Dickinson Bros Farm

David (Class of ’63) and Karen Dickinson

As the old adage goes, ‘don’t put all of your eggs in one basket.’

For David and Karen Dickinson of Dickinson Bros. Farm, perhaps their mantra can be ‘don’t put all of your blueberries in one basket.’

A fifth generation farmer, David Dickinson has been farming on Dickinson Bros. Farm in West Brook, NS for over 50 years. David admits that the secret to the farms unwavering success has been diversity. Although predominantly a wild blueberry and maple operation, Dickinson Bros. has seen a variety of commodities over the years including maple, wild blueberries, strawberries, beef cattle, logging, and grain. While they’ve done away with their beef cattle operation, they currently have 200 acres of wild blueberries, 19,000 tapped maple trees, 120 acres of grain, five acres of strawberries, and a 2,000 acre woodlot. David believes it’s this diverse mix of commodities that has ensured the farm’s prolonged success.

"Mixed farming has been good for us in that it all balances out,” David explains. “You don't have the highs and lows others do because they all don't go up or down at once."

Growing up on the family farm, David always knew he would one day return to take over the farm. David attended the Nova Scotia Agricultural College (now Dalhousie University Faculty of Agriculture), completing the first two years in 1963 for the degree program, then going on to MacDonald College in Montreal for his BSc Agriculture, graduating in ’65. After graduating, David didn’t hesitate to return to the family farm. Today, Dickinson Bros. Farm employs four full-time and seasonal workers, in addition to David himself, David’s wife Karen, and their sons and grandchildren who pitch in during peak maple season.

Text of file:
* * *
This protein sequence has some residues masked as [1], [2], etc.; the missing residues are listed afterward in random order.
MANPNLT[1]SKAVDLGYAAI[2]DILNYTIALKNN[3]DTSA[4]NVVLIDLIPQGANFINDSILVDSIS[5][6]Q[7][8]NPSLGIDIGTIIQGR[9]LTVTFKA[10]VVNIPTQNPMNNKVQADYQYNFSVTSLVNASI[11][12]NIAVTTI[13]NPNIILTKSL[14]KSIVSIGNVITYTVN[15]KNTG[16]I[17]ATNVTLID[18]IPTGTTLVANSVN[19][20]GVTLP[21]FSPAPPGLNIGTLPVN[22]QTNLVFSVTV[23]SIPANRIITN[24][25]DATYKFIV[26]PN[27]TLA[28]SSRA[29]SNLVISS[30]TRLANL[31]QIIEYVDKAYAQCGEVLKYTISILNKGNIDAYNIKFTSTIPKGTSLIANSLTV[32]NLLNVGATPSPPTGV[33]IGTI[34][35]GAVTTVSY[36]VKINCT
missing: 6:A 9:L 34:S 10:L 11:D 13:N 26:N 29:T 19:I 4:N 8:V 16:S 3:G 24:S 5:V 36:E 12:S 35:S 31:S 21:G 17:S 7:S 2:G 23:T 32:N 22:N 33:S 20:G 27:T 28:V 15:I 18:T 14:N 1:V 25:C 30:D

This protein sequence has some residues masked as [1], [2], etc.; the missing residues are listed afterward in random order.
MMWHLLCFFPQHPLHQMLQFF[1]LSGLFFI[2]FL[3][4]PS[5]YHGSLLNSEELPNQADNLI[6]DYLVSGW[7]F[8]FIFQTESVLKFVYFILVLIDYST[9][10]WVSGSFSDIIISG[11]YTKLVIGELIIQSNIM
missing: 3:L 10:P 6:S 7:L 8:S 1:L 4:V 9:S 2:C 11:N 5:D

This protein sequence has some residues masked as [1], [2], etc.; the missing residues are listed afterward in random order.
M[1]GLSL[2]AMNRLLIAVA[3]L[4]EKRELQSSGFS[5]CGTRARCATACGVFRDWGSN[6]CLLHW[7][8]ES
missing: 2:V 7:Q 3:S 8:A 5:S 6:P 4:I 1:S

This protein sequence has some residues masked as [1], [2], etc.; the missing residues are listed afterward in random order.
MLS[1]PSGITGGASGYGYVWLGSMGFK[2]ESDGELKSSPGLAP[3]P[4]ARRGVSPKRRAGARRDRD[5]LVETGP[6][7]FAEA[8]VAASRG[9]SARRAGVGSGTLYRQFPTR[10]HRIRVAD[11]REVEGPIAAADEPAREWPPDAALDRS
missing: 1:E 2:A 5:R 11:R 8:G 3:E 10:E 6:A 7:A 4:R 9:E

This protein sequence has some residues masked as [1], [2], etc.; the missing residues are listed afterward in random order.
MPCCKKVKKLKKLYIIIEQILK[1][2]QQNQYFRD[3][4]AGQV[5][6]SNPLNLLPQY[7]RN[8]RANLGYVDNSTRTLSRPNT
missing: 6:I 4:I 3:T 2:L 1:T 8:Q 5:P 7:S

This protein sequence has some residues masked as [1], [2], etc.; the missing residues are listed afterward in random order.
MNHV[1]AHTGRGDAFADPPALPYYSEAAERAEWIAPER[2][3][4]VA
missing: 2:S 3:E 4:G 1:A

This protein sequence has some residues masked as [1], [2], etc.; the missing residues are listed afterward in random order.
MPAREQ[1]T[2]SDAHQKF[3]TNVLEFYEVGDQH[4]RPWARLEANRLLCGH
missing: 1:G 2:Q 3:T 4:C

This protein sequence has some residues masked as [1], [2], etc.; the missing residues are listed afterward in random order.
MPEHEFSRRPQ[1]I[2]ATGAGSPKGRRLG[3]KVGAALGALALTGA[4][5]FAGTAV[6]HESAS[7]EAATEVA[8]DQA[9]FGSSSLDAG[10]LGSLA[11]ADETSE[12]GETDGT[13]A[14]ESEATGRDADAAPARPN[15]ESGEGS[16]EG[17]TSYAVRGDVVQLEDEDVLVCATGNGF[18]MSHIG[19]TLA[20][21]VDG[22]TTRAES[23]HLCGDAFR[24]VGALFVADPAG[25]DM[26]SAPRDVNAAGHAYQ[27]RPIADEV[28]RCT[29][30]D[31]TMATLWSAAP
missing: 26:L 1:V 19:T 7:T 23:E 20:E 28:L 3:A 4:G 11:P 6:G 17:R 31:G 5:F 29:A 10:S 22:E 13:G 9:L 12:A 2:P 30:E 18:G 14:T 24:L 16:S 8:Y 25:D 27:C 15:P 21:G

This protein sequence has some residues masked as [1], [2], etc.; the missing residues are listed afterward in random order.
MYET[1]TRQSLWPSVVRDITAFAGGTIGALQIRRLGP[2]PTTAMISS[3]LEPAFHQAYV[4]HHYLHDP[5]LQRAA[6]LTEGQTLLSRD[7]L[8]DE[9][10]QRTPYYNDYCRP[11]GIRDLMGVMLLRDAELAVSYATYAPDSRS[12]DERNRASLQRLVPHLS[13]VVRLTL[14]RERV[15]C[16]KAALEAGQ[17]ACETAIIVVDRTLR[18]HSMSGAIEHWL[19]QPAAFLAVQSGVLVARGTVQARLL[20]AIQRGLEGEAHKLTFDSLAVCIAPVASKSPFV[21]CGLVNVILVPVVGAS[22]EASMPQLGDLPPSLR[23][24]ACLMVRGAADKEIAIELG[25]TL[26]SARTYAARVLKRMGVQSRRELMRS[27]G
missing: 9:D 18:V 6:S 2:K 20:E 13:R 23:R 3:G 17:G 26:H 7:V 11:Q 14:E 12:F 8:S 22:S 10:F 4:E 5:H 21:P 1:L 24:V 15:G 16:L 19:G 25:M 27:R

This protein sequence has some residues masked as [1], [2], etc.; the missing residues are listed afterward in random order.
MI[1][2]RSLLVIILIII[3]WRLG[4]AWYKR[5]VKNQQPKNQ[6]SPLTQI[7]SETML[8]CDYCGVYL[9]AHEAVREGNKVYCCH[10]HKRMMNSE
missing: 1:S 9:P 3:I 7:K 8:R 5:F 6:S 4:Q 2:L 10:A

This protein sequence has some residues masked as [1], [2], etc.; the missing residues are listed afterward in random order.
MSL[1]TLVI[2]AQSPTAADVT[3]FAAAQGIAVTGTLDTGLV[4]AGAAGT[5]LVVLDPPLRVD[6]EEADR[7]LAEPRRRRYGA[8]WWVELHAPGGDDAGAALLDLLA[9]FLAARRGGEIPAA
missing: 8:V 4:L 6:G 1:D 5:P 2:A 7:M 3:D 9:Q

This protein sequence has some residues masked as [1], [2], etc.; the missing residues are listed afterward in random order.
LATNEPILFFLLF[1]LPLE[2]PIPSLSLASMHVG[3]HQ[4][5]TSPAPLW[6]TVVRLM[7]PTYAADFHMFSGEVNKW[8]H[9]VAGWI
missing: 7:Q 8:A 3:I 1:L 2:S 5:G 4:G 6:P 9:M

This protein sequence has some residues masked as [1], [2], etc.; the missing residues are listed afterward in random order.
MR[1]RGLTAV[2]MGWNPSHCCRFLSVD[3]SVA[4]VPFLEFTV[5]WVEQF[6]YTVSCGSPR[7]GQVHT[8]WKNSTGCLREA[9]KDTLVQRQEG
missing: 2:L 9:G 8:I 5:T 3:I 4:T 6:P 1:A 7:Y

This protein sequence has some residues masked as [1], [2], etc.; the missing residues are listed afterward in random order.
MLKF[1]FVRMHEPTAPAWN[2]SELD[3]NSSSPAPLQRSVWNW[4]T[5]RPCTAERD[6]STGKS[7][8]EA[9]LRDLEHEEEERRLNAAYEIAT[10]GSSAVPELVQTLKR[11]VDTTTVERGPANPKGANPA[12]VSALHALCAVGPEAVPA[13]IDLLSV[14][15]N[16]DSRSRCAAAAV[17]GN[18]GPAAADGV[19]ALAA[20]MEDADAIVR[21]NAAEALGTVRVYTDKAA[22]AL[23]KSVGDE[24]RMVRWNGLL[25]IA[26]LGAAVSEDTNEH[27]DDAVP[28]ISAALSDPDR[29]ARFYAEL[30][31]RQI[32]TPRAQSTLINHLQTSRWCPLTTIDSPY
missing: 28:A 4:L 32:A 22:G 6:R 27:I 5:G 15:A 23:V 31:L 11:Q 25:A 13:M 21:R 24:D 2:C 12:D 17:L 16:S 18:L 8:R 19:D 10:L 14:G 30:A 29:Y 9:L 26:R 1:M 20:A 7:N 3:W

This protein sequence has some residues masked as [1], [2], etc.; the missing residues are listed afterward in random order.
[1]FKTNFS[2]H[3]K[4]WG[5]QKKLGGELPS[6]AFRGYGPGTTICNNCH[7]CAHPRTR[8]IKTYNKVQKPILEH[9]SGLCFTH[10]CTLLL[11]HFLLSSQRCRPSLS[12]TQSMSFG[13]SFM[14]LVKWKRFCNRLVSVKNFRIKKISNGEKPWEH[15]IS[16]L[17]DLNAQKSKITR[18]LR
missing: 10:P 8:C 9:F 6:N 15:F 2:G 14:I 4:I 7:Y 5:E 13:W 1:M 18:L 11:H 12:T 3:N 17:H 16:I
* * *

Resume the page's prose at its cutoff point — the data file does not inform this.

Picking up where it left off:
“I always knew I’d be a farmer’s wife!” Karen, David’s wife of 50 years, laughs.

Although there are still a variety of commodities on the farm today, it is their maple and wild blueberry operation that is most prominent. Each spring, David, his family, and the farms dedicated employees, spend countless hours collecting, trucking, boiling, and packaging sap to meet the demand of their consumers.

“Maple season is David’s most favorite time of year,” Karen explains. “He takes great pride in his product and it shows!”

With the ever-changing and unpredictable Nova Scotia weather, David explains that maple season seems to be arriving earlier with each passing year. Back in the 1960’s, a typical maple season would run from the end of March until the end of April. This past season, David was tapping trees in mid-February and bottling syrup before the end of February. Despite the changing season, the high quality of the sap remains constant.

“This year, we produced 10,206 litres of maple syrup” David explains.

Over the years, the Dickinson family has made many changes to their maple operation to make the process more efficient. With the addition of an oil-fired evaporator and other improved technologies, David rarely has to spend tiresome nights boiling sap. The resulting products are used year-round to fill orders for markets, custom orders, and other retail stores.